Law Against Assisted Suicide Voided by Judge in Michigan


A Michigan “anti-suicide” law designed to thwart Dr. Jack Kevorkian’s aid to patients seeking to kill themselves was struck down Thursday by a Detroit judge, jeopardizing a probe into the retired pathologist’s role in a recent suicide.

Wayne County Circuit Judge Cynthia Stephens ruled that a new state law making it a felony to assist in a suicide is unconstitutional because of procedural errors made in February during its passage by the Michigan Legislature.

Expecting an appeal to the judge’s ruling, Kevorkian’s attorney, Geoffrey Feiger, declined to say if his client plans to continue aiding in suicides. But the lawyer said he could not guarantee that Kevorkian would hold off from assisting in suicides while the law is debated in the courts.


The immediate effect of the ruling was to cast into doubt a Wayne County police investigation of Kevorkian’s role in the suicide last week of Ron Mansur, 54, a Detroit real estate agent reportedly suffering from lung and bone cancer.

“Anybody who’s thinking about charging Dr. Kevorkian can forget about it,” Feiger said.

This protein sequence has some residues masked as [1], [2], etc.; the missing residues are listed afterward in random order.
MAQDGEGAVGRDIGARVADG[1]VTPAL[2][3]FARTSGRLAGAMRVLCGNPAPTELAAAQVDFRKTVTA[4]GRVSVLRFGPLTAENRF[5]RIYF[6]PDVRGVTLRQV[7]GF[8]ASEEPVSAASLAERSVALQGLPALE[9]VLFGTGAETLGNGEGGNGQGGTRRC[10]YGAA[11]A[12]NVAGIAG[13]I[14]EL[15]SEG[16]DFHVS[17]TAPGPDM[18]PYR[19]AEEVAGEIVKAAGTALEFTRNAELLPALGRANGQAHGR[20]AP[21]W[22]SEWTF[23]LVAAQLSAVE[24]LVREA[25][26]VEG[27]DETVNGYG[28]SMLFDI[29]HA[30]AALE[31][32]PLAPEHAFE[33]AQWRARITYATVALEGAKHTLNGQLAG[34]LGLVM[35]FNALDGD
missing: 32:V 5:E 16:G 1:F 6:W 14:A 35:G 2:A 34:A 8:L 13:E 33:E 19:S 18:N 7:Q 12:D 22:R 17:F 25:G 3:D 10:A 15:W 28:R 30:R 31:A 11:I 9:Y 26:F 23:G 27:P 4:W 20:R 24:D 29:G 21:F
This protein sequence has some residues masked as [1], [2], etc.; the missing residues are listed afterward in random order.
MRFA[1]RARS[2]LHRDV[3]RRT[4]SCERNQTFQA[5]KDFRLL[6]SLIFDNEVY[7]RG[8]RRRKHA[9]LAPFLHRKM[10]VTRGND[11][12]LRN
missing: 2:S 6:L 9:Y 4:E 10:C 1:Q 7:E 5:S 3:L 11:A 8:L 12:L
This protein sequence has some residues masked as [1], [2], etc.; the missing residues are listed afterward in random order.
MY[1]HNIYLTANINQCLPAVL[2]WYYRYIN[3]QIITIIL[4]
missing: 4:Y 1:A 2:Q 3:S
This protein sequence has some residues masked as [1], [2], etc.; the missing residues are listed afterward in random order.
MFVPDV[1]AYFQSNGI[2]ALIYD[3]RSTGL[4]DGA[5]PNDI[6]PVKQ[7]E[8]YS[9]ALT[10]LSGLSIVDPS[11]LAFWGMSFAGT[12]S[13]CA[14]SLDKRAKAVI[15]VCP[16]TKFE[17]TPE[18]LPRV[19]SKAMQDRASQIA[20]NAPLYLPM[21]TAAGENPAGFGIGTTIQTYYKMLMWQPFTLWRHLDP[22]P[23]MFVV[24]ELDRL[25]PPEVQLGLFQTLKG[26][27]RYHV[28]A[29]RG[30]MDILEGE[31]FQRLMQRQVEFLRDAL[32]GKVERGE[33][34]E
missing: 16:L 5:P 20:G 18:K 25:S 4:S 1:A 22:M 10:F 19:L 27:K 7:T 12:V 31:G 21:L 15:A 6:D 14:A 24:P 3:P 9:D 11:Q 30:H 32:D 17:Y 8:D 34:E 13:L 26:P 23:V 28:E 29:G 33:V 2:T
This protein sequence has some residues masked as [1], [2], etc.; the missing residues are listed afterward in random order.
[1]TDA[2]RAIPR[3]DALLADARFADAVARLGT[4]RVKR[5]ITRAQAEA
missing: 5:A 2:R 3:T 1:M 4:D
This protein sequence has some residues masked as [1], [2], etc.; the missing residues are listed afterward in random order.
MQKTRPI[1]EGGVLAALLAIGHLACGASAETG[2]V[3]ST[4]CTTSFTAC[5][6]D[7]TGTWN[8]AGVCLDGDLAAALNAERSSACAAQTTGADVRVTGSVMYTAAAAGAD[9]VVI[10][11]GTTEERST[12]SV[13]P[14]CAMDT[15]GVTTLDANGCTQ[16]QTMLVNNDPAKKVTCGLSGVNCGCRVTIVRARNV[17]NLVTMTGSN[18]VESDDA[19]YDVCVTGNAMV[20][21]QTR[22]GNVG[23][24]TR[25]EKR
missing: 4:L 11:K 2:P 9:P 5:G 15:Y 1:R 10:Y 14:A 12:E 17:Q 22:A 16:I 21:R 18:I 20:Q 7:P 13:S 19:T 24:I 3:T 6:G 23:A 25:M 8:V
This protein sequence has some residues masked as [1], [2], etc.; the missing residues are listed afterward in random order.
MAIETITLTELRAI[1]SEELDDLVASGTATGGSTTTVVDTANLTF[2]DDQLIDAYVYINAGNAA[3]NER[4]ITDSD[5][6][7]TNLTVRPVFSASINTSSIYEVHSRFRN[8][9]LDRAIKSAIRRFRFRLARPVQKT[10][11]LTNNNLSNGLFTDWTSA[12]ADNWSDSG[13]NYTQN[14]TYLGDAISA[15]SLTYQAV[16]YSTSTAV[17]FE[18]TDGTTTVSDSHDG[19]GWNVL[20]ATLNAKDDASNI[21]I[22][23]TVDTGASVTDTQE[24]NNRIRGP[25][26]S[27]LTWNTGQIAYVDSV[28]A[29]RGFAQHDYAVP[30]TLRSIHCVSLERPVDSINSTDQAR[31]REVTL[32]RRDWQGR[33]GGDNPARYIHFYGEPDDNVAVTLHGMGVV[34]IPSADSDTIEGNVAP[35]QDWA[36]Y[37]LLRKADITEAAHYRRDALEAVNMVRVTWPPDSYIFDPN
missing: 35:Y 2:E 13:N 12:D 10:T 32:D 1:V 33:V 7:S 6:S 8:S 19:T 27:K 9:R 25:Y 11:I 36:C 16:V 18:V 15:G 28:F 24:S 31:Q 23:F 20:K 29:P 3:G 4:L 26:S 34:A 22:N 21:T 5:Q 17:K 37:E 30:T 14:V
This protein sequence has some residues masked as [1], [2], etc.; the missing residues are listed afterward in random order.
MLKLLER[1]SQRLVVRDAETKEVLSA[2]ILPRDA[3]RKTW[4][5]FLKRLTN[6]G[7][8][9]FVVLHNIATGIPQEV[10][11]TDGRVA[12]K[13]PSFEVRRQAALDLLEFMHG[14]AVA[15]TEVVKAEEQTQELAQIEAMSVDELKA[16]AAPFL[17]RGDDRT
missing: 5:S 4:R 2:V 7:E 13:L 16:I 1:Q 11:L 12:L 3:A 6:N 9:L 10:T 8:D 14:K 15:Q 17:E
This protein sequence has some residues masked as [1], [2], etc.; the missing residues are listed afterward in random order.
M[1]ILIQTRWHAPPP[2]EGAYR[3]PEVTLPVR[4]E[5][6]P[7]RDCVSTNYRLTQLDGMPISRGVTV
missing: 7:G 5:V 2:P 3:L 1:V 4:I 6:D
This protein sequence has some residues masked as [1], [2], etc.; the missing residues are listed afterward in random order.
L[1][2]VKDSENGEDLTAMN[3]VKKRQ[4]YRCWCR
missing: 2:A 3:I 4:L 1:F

Mansur killed himself Sunday at his office by inhaling carbon monoxide through a mask. Kevorkian, who has assisted in 15 other deaths since 1990, was arrested, then released several hours later, after Feiger acknowledged that the retired doctor had been present during the suicide. Although his actions are under investigation by the Wayne County prosecutor’s office, Kevorkian has not been charged in the case.

Before Mansur’s death, Kevorkian would aid in suicides in front of patients’ relatives and other witnesses. He would supply a carbon-monoxide or intravenous-drug apparatus to the patients, who then killed themselves. But in Mansur’s case, Kevorkian admitted only that he had been present while the patient died. No other witnesses were with him.

Howard Simon, executive director of the Michigan branch of the American Civil Liberties Union, said the ruling will allow competent adults “to hasten their own deaths from terminal illness--whether that help comes from Dr. Kevorkian or from their personal physicians.”

The ACLU challenged the state law on behalf of two terminally ill cancer patients and seven Michigan doctors, claiming that the statute violated the constitutional rights of terminally ill patients. Kevorkian was not party to the suit.

In her 18-page opinion, Stephens wrote that the law violates state procedure because the Legislature illegally inserted specific anti-suicide language into a broader bill intended to establish a commission studying death-and-dying issues.


Stephens also ruled that the Michigan Legislature acted illegally when it passed the new law by altering the statute in the final stages of legislative passage. Stephens said that legislators rushed the law into effect and did not allow ample time for the public to debate the issue.